Hawkins, who started his career at Yellow Transportation before working for Con-way Freight, rejoined YRC Worldwide in 2013, after Welch returned and embarked on his turnaround program. Welch was president of Yellow Transportation from 2000 to 2007.
Hawkins will also face contract talks with the Teamsters union, whose members made significant wage and benefit concessions in the last two YRC Worldwide contracts. The current five-year contract expires in 2019. YRC is the largest Teamster employer in LTL trucking.
Over the past few years under Welch, the focus at YRC Worldwide has shifted from financial survival (aided by a series of agreements with creditors and the Teamsters union) to improving operational efficiency and increasing the speed and freight capacity of its network.
Earlier this year, YRC Freight reorganized its network to add eight new distribution centers, for a total of 31 hubs. The new facilities effectively added 837 doors of “transfer capacity” to its network and helped YRC Freight handle an additional 7,000 shipments per day.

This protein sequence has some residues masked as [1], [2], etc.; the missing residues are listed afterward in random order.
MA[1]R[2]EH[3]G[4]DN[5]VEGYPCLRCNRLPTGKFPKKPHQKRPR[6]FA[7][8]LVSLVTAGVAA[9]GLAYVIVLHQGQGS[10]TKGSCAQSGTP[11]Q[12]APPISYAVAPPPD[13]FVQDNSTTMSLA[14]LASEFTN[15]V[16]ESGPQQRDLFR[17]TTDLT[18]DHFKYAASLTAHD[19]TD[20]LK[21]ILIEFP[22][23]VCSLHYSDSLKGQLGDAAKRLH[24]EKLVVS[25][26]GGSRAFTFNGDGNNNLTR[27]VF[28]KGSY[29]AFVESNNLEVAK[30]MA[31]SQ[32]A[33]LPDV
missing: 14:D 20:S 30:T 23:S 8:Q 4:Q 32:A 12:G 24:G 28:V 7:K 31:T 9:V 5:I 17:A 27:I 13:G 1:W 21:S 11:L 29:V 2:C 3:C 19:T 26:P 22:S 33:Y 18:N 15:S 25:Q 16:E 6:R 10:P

“Customers have appreciated the progress we made so far,” Welch said. Wal-Mart named YRC Freight its "National LTL Carrier of the Year" four times in the last seven years, he noted. “The fact that we can bring to market 14,000 tractors [and] 45,000 trailers is valued in today’s market.”
At the moment, YRC Worldwide and its four operating carriers — YRC Freight, Reddaway, Holland, and New Penn — need those tractors and trailers, with freight volumes and tonnage rising after two straight quarters of better than 3 percent GDP expansion.